As water compresses air within the sealed tank, it creates pressure that thrusts waste forcefully down the waste line. A pressure-assisted toilet is an especially good choice for large families, but it does have a noisier flush.
Choose the Right Toilet for Your Bathroom
is there really much to think about other than looks when selecting a toilet for a bathroom remodel? Surprisingly, yes. When it comes to choosing a commode, size, height and how well it functions should play into your decision.
THE PERFECT FIT
There are thousands of toilets on the market, but a rough-in distance, which measures the distance from the finished wall to the center of the sewer drain for the toilet, will narrow the field. The standard rough-in is 12 inches, and the widest selection of toilets is available in this size. If a bathroom remodel makes use of an existing rough-in that is another size, 10 or 14 inches for example, choices can be more limited.
There are several toilet types available. A two-piece toilet, in which the tank bolts on top of the bowl, is typically a bit more affordable. A one-piece toilet, with an integral tank and bowl, can cost more, but these units are easier to clean because they have no seam. Wall-mounted toilets add drama to a bathroom, and cleaning under them is a breeze. However, this higher-end fixture can be more expensive to install because it requires a thicker wall to mount the toilet and house the tank, and future maintenance could require reopening the wall.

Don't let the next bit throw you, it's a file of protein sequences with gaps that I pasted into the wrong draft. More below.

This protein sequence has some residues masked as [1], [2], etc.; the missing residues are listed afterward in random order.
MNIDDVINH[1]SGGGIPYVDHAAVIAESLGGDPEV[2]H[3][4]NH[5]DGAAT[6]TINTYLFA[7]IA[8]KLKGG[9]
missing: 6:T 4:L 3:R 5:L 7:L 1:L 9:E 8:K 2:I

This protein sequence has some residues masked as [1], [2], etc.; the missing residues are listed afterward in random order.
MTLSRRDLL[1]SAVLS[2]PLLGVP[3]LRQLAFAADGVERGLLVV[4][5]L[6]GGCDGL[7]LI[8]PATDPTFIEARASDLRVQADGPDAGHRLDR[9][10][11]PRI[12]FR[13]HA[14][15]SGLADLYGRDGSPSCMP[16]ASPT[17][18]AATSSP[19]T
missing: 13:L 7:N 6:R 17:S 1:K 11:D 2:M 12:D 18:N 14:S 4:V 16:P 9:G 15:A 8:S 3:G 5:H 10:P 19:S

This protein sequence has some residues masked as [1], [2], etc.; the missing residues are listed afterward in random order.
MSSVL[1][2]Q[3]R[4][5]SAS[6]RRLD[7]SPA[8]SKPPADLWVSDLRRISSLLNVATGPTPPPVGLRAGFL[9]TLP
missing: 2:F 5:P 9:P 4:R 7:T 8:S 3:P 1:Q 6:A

Once you’ve settled on the size, shape and style, find a toilet that flushes efficiently. “You can have the most beautiful toilet in the whole wide world, but if it doesn’t flush, it’s ugly,” Williford says
Bidets, fixtures that look similar to toilets but are actually used for personal hygiene, are typical in European bathrooms, but aren’t as common in the United States. Max Isley, owner of Hampton Kitchens in Raleigh, N.C., estimates that less than 20 percent of his clients choose to include a bidet in a bathroom remodel, and most do simply because the fixture is fashionable and helps with resale. Bidets can also be useful for anyone who has mobility problems and finds it difficult to get into a bathtub or stand in the shower.